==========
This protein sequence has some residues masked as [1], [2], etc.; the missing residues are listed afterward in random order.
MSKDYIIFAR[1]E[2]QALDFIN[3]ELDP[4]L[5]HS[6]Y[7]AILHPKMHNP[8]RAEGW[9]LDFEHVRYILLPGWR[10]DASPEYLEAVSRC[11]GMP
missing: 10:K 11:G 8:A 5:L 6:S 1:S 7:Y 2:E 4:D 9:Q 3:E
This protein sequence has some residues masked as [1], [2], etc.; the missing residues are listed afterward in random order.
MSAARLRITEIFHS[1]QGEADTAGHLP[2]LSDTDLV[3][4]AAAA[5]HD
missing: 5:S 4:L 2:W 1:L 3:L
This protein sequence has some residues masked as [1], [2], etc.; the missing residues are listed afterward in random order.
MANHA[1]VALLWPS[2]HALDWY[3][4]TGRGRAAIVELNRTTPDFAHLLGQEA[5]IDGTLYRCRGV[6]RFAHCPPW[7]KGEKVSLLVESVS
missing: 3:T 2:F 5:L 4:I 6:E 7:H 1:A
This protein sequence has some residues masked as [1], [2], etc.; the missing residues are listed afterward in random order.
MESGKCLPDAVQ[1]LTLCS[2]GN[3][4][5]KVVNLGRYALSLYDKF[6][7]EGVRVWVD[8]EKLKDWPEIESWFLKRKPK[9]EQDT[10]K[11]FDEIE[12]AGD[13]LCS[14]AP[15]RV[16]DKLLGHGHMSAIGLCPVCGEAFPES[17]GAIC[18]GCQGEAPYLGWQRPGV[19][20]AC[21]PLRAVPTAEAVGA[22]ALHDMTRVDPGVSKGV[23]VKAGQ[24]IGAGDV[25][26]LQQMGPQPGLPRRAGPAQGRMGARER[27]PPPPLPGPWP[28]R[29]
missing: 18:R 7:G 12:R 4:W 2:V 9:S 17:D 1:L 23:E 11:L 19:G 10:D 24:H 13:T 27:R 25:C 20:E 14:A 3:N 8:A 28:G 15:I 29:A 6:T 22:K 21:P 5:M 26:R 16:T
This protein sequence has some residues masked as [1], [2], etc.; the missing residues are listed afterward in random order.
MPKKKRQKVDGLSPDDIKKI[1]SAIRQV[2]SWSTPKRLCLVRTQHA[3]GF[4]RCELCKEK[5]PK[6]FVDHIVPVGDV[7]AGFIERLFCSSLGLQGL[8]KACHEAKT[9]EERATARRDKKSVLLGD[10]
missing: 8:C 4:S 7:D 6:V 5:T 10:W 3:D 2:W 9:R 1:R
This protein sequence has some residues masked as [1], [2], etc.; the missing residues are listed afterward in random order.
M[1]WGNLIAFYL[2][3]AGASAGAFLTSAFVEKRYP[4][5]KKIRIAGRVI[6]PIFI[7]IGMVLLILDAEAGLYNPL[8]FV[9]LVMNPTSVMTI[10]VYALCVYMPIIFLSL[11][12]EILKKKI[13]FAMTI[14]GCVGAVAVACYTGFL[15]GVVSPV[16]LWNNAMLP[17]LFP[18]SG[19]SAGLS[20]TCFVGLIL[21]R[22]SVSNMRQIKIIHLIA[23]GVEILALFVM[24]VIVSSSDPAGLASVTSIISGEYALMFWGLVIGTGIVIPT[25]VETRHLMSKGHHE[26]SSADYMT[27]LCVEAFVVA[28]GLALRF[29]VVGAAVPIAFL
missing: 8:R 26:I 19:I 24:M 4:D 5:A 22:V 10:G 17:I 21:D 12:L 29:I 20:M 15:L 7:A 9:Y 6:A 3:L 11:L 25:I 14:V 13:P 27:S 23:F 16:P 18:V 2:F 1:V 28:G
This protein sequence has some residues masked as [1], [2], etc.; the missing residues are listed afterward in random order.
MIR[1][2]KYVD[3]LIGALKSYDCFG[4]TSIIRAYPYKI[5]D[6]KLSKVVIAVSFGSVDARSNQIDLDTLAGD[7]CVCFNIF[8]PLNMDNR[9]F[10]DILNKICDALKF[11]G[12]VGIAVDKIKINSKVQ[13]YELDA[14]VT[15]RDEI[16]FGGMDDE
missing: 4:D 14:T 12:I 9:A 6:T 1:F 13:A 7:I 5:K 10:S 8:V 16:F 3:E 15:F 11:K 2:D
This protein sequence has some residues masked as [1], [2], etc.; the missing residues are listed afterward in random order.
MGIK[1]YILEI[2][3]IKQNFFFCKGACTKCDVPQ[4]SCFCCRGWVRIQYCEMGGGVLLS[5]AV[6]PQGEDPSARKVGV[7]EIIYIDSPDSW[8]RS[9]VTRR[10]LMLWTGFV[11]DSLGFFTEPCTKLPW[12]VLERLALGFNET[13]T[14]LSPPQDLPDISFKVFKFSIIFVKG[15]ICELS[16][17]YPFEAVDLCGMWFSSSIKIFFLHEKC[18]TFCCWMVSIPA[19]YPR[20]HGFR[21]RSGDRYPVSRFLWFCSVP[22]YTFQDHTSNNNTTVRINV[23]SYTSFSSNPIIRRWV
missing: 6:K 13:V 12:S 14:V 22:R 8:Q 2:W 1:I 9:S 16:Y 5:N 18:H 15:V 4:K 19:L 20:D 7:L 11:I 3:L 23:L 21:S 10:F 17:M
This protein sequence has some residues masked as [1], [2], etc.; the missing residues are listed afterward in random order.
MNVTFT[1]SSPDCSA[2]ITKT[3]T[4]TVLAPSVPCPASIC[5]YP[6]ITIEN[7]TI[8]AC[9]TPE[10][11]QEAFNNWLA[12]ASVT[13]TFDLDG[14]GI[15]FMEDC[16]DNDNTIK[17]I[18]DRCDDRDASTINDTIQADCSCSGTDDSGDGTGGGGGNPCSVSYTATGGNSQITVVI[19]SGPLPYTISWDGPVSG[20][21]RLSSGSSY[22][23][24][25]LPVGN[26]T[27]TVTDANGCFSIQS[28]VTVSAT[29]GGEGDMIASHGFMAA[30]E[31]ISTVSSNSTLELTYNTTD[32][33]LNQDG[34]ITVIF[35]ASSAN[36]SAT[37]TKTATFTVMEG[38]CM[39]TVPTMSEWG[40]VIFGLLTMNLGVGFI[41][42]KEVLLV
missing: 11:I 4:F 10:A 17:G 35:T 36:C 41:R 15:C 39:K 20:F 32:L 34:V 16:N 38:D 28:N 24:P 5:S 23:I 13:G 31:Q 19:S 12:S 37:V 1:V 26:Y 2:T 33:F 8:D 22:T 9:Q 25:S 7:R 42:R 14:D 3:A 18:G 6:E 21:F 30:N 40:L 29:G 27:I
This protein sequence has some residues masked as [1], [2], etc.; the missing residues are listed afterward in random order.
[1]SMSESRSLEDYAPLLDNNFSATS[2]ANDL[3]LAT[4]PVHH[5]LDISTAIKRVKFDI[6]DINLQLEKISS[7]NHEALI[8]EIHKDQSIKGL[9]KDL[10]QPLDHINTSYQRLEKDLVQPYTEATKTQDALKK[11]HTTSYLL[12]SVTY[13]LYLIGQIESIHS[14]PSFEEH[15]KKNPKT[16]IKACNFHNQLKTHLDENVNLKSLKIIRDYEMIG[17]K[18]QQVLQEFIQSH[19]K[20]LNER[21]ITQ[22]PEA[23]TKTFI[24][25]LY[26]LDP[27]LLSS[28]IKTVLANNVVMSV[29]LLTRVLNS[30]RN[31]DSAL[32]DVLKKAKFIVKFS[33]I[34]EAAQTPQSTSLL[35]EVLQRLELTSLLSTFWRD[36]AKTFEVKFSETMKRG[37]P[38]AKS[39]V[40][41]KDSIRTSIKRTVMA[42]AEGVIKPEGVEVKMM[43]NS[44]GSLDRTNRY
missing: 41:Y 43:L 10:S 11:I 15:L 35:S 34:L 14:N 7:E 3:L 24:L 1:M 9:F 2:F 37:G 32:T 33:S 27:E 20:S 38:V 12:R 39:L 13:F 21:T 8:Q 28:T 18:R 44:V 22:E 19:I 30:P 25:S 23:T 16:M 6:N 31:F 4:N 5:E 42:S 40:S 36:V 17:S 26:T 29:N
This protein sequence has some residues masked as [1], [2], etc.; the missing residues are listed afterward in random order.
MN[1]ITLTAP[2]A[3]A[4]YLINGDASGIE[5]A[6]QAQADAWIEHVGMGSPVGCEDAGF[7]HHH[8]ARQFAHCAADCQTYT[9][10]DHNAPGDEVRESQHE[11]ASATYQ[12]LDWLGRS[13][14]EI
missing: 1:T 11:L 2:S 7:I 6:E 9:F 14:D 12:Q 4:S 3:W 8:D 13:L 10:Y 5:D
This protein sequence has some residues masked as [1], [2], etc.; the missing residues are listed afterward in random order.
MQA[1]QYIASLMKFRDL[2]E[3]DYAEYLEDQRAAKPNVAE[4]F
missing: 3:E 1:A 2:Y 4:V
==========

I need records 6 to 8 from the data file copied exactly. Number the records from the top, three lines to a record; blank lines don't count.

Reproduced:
This protein sequence has some residues masked as [1], [2], etc.; the missing residues are listed afterward in random order.
M[1]WGNLIAFYL[2][3]AGASAGAFLTSAFVEKRYP[4][5]KKIRIAGRVI[6]PIFI[7]IGMVLLILDAEAGLYNPL[8]FV[9]LVMNPTSVMTI[10]VYALCVYMPIIFLSL[11][12]EILKKKI[13]FAMTI[14]GCVGAVAVACYTGFL[15]GVVSPV[16]LWNNAMLP[17]LFP[18]SG[19]SAGLS[20]TCFVGLIL[21]R[22]SVSNMRQIKIIHLIA[23]GVEILALFVM[24]VIVSSSDPAGLASVTSIISGEYALMFWGLVIGTGIVIPT[25]VETRHLMSKGHHE[26]SSADYMT[27]LCVEAFVVA[28]GLALRF[29]VVGAAVPIAFL
missing: 8:R 26:I 19:I 24:M 4:D 5:A 22:V 10:G 17:I 21:D 12:L 29:I 20:M 15:L 7:A 9:Y 6:A 3:L 11:L 25:I 14:V 13:P 27:S 23:F 16:P 18:V 2:F 1:V 28:G
This protein sequence has some residues masked as [1], [2], etc.; the missing residues are listed afterward in random order.
MIR[1][2]KYVD[3]LIGALKSYDCFG[4]TSIIRAYPYKI[5]D[6]KLSKVVIAVSFGSVDARSNQIDLDTLAGD[7]CVCFNIF[8]PLNMDNR[9]F[10]DILNKICDALKF[11]G[12]VGIAVDKIKINSKVQ[13]YELDA[14]VT[15]RDEI[16]FGGMDDE
missing: 4:D 14:T 12:I 9:A 6:T 1:F 13:A 7:I 5:K 10:S 8:V 16:F 3:E 15:F 11:K 2:D
This protein sequence has some residues masked as [1], [2], etc.; the missing residues are listed afterward in random order.
MGIK[1]YILEI[2][3]IKQNFFFCKGACTKCDVPQ[4]SCFCCRGWVRIQYCEMGGGVLLS[5]AV[6]PQGEDPSARKVGV[7]EIIYIDSPDSW[8]RS[9]VTRR[10]LMLWTGFV[11]DSLGFFTEPCTKLPW[12]VLERLALGFNET[13]T[14]LSPPQDLPDISFKVFKFSIIFVKG[15]ICELS[16][17]YPFEAVDLCGMWFSSSIKIFFLHEKC[18]TFCCWMVSIPA[19]YPR[20]HGFR[21]RSGDRYPVSRFLWFCSVP[22]YTFQDHTSNNNTTVRINV[23]SYTSFSSNPIIRRWV
missing: 6:K 13:V 12:S 14:V 22:R 8:Q 2:W 1:I 9:S 16:Y 5:N 18:H 15:V 4:K 19:L 20:D 7:L 11:I 3:L 23:L 21:S 10:F 17:M